The Flash API for Google Maps has worked really well for us across the three PC versions of ZOS and C3O that we’ve released so far, with over 3 million plays on that API across all versions. However in September 2011, Google announced that they were discontinuing the Flash API. Google’s policy means they will switch off the Flash API 3 years from the announcement, so in September 2014. All our PC versions of ZOS and C3O will suddenly stop working.
So suddenly the demands on the iOS version of ZOS became much higher – we needed to earn enough to fund a full rewrite of the PC version of the game, and soon.
So by now we were basically hoping for a miracle with ZOS for iOS! :) We needed to be able to afford a rewrite even sooner, and to be able to support higher ongoing running costs too.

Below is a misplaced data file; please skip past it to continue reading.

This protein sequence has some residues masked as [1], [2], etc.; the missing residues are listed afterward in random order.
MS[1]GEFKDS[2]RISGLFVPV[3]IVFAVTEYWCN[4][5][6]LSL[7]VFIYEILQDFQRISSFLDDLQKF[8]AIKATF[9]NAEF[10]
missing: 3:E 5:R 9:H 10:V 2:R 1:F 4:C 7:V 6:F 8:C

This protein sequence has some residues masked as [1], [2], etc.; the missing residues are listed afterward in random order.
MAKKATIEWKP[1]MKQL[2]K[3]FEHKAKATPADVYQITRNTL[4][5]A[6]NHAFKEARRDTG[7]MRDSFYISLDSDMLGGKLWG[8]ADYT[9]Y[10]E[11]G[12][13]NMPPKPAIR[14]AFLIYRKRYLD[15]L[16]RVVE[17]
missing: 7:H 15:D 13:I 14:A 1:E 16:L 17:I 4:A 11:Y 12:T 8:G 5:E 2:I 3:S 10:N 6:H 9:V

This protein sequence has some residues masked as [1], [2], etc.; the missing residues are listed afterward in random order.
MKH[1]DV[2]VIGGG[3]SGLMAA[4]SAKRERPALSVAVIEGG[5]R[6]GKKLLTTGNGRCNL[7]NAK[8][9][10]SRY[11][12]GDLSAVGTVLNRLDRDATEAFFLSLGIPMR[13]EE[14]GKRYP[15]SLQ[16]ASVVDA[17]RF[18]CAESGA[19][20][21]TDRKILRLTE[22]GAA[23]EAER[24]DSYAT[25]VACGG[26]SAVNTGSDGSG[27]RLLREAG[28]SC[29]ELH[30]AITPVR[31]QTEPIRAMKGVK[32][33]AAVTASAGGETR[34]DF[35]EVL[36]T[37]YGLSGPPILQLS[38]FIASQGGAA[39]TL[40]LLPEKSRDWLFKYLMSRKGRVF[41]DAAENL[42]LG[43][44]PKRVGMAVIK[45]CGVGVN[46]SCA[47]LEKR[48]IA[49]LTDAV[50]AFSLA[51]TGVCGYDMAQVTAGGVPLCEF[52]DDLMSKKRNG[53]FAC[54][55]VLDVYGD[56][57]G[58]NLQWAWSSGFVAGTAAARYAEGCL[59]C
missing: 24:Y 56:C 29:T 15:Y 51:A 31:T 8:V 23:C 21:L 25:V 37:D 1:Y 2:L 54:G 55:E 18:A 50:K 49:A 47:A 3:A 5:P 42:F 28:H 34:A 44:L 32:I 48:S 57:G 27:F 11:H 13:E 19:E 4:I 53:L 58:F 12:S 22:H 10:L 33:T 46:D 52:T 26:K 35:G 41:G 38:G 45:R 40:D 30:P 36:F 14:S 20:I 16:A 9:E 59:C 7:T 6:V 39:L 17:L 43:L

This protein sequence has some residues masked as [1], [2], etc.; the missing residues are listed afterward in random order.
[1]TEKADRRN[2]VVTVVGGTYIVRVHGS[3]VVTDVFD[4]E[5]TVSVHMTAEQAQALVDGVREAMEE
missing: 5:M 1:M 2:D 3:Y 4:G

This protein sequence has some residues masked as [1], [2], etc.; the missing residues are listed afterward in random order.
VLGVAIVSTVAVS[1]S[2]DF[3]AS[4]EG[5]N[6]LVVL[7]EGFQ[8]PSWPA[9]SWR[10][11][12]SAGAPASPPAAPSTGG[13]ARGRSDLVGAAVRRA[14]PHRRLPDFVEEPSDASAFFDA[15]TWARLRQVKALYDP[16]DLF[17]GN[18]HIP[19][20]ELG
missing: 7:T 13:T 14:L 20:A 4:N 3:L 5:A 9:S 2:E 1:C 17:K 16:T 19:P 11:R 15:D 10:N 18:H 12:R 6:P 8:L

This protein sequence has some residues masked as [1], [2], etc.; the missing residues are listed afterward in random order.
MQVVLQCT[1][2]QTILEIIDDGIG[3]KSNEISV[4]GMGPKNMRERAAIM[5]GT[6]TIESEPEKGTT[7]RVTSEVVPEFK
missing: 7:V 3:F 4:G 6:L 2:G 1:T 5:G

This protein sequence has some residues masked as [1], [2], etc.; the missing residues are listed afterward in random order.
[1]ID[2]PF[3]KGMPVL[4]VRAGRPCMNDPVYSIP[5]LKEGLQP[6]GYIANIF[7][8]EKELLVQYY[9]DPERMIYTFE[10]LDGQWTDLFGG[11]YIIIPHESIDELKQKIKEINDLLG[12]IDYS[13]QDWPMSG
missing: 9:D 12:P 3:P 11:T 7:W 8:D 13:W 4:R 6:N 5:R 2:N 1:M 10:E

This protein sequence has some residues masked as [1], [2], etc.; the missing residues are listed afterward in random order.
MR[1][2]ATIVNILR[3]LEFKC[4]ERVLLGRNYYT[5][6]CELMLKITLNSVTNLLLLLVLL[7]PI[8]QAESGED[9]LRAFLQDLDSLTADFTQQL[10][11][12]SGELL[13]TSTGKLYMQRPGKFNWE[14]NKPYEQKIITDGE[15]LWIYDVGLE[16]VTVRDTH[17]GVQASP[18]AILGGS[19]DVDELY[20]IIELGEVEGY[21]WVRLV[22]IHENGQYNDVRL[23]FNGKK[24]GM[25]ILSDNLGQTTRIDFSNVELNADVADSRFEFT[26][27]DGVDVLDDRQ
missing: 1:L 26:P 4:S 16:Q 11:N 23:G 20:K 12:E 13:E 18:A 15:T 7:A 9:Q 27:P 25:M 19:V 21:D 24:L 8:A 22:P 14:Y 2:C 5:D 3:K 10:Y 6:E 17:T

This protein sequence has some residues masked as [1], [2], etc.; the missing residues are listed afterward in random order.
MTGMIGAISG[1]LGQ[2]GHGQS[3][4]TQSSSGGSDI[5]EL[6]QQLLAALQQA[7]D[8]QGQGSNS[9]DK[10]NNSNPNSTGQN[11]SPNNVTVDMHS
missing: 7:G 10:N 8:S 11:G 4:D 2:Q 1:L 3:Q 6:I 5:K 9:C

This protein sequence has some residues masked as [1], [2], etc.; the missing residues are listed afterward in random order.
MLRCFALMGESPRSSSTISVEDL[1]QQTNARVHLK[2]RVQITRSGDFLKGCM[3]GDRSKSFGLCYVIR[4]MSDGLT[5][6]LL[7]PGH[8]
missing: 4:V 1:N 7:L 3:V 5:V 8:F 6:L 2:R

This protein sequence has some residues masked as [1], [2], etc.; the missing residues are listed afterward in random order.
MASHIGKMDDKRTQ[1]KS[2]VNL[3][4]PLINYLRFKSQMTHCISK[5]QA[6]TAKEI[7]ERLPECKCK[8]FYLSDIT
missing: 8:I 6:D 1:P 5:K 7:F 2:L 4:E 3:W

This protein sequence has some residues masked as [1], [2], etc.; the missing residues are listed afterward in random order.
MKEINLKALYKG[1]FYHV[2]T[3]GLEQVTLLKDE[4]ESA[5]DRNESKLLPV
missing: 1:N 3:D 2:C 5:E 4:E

Why don’t we charge for the PC version of C3O, so it can support itself? The problem which we’ve had with ZOS and C3O since we began development is that Google only provide their Google Maps API for free if the implementation (ie our game) is free. That’s why C3O on PC has always been free, originally supported by ads (which we removed about a year ago, as they weren’t earning much, but looked ugly). In order for us to start charging for our game on PC, we need to upgrade to a Google Maps Premier license. Last time we checked the minimum cost for this was around $10,000. This is a big investment for us to make – and it would take a lot of sales to recover it. We’d been hoping that iZOS would help fund the purchase of a license too! That would have allowed us to start experimenting with some premium features for C3O on PC, to help it become self-sustaining.